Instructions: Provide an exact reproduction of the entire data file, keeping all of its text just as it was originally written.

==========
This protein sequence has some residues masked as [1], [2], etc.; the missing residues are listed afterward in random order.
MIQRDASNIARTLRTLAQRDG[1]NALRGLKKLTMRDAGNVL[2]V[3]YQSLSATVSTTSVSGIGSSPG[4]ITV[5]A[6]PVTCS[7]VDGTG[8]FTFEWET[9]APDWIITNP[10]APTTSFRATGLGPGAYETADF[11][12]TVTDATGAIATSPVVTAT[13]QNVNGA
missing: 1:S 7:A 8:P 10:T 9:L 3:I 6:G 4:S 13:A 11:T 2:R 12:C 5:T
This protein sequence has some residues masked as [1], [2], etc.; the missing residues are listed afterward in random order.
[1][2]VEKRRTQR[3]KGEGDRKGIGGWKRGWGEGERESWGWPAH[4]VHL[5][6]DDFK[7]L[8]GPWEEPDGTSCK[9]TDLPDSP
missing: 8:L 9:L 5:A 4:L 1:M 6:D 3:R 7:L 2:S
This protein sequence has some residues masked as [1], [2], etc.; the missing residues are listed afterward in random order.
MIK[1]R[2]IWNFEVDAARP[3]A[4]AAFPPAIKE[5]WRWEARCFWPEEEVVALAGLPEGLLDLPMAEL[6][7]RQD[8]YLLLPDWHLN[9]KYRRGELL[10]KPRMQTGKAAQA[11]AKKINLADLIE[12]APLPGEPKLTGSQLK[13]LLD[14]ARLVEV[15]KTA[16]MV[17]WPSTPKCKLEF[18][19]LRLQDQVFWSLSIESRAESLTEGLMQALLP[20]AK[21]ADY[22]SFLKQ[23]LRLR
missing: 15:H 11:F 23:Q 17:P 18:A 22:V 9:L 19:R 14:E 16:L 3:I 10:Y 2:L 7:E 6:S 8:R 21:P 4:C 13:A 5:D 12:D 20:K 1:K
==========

This protein sequence has some residues masked as [1], [2], etc.; the missing residues are listed afterward in random order.
MIQRDASNIARTLRTLAQRDG[1]NALRGLKKLTMRDAGNVL[2]V[3]YQSLSATVSTTSVSGIGSSPG[4]ITV[5]A[6]PVTCS[7]VDGTG[8]FTFEWET[9]APDWIITNP[10]APTTSFRATGLGPGAYETADF[11][12]TVTDATGAIATSPVVTAT[13]QNVNGA
missing: 1:S 7:A 8:P 10:T 9:L 3:I 6:G 4:S 13:A 11:T 2:R 12:C 5:T
This protein sequence has some residues masked as [1], [2], etc.; the missing residues are listed afterward in random order.
[1][2]VEKRRTQR[3]KGEGDRKGIGGWKRGWGEGERESWGWPAH[4]VHL[5][6]DDFK[7]L[8]GPWEEPDGTSCK[9]TDLPDSP
missing: 8:L 9:L 5:A 4:L 1:M 6:D 3:R 7:L 2:S
This protein sequence has some residues masked as [1], [2], etc.; the missing residues are listed afterward in random order.
MIK[1]R[2]IWNFEVDAARP[3]A[4]AAFPPAIKE[5]WRWEARCFWPEEEVVALAGLPEGLLDLPMAEL[6][7]RQD[8]YLLLPDWHLN[9]KYRRGELL[10]KPRMQTGKAAQA[11]AKKINLADLIE[12]APLPGEPKLTGSQLK[13]LLD[14]ARLVEV[15]KTA[16]MV[17]WPSTPKCKLEF[18][19]LRLQDQVFWSLSIESRAESLTEGLMQALLP[20]AK[21]ADY[22]SFLKQ[23]LRLR
missing: 15:H 11:F 23:Q 17:P 18:A 22:V 9:L 19:R 14:E 16:L 3:I 10:Y 2:L 7:E 6:S 8:R 21:P 4:C 13:A 5:D 12:D 20:K 1:K